• We have in-depth knowledge of key policy and service areas.
  • We use evidence to support change.
  • We facilitate difficult conversations.
  • We support strategy and policy making and service delivery.
  • We share our intelligence to enable our clients to achieve their goals.

Shared Intelligence is a strong team of experienced professionals with the ambition and confidence to help our clients address their most pressing challenges and research requirements. We are passionate about economic development, local government, tackling inequalities, the health and wellbeing of local communities and the use of evidence to inform policy-making. We are committed to helping organisations change to deliver improved outcomes for the people and communities they serve.

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Confused about hunches

1st June 2015

Phil Swann, Si Managing Director writes The general election has left me confused. Confused about what the results tell us about the state of British politics, for sure. But also confused about the implications for what weight to place on different types of evidence in decision making; in particular how to balance instinct with hard evidence. In the months, weeks and days leading up to the election the opinion polls told a consistent story: the election would be very close, with the possibility of either David Cameron or Ed Miliband leading some form of coalition or minority or administration. Many of us – politicians, journalists, policy makers, consultants – acted ...Read More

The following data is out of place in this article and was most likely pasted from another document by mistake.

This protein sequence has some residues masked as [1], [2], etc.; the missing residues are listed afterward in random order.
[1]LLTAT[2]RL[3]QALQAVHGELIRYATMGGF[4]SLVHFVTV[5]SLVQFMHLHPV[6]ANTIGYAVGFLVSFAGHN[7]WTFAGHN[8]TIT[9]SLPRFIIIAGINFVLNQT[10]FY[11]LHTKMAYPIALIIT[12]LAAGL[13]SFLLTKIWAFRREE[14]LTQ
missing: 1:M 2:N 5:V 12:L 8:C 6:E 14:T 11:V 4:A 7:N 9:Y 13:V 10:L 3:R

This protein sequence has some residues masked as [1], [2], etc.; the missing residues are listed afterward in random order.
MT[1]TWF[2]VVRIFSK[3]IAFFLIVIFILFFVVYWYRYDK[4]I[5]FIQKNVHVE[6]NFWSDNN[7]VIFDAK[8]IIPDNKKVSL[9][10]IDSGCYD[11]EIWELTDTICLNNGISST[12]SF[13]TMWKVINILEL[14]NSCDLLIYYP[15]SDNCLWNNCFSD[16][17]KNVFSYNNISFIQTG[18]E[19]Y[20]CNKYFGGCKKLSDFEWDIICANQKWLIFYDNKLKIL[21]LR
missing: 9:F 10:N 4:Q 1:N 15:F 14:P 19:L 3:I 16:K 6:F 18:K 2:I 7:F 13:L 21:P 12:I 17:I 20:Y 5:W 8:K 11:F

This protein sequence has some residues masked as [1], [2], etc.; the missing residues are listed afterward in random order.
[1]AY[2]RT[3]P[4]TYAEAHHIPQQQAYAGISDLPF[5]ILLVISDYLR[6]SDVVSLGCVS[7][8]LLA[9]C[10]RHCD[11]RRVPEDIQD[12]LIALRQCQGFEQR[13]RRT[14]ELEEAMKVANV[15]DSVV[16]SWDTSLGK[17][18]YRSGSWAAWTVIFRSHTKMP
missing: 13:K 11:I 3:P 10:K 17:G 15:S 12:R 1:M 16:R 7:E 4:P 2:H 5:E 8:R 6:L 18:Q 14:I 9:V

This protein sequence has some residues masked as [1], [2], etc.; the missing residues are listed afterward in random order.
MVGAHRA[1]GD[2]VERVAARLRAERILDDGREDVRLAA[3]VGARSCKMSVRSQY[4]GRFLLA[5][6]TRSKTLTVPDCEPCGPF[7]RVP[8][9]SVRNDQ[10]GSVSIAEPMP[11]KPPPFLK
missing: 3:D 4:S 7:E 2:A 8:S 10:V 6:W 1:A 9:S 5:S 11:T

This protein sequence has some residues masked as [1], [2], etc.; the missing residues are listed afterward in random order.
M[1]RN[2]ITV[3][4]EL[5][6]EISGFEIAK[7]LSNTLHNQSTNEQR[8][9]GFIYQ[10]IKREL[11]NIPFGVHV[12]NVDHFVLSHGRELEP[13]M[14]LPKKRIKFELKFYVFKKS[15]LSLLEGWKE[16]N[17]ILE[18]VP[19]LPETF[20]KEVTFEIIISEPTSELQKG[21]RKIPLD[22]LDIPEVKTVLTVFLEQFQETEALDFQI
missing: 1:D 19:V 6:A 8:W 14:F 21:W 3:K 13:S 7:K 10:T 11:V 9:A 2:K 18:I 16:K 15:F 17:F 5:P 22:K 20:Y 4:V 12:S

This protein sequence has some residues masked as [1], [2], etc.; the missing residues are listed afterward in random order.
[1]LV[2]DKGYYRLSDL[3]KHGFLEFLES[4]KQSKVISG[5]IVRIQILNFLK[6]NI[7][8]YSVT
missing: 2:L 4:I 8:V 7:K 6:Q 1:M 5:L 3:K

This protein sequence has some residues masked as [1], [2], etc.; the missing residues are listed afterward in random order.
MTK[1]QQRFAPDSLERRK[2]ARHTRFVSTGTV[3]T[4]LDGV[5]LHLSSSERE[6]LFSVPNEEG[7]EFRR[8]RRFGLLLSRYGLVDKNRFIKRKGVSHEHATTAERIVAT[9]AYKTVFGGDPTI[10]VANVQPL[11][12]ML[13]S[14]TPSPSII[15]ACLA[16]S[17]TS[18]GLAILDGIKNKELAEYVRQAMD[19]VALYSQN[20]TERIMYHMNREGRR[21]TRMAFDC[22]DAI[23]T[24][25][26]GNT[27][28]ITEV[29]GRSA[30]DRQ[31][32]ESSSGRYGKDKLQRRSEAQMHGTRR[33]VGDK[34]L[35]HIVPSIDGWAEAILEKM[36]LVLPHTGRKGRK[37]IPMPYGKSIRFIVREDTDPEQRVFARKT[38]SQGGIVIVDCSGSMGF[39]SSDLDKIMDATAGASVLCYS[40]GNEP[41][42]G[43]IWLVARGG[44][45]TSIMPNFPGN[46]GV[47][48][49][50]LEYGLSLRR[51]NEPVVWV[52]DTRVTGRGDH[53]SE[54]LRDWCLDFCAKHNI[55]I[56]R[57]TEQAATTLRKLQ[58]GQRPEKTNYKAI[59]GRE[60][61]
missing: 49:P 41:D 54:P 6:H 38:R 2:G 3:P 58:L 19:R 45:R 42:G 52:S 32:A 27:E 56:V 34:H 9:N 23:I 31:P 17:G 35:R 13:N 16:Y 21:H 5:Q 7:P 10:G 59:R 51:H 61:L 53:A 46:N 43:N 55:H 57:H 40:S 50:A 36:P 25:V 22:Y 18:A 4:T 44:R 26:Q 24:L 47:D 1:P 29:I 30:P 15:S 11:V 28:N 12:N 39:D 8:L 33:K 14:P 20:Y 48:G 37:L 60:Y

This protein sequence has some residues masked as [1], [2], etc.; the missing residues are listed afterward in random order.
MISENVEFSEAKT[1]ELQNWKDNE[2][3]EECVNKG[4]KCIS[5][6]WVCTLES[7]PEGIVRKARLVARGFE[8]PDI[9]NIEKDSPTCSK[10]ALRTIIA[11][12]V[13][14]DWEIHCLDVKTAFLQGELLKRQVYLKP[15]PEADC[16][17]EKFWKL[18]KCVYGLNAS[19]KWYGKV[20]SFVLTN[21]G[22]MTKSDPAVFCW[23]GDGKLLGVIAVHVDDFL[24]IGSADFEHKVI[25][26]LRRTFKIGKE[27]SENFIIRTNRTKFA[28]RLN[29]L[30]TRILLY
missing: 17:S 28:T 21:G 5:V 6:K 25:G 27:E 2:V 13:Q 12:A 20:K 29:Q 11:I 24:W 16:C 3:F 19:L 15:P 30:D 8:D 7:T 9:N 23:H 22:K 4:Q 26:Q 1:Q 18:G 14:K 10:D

English devolution: this time it’s different

19th May 2015

This time is different. At this stage in the life of a new government the biggest challenge facing local government has generally been to work out how to hold ministers to any commitments to devolution and decentralisation in their manifesto. In the days since the Conservative Party election victory devolution has been high up the new government’s agenda. The Chancellor of the Exchequer made his first post-election speech in Manchester and devoted it to the “Northern Powerhouse” which he described as “a revolution in the way we govern England.” Much of the reaction to his speech has focused on what all this means for places outside the major urban areas, ...Read More

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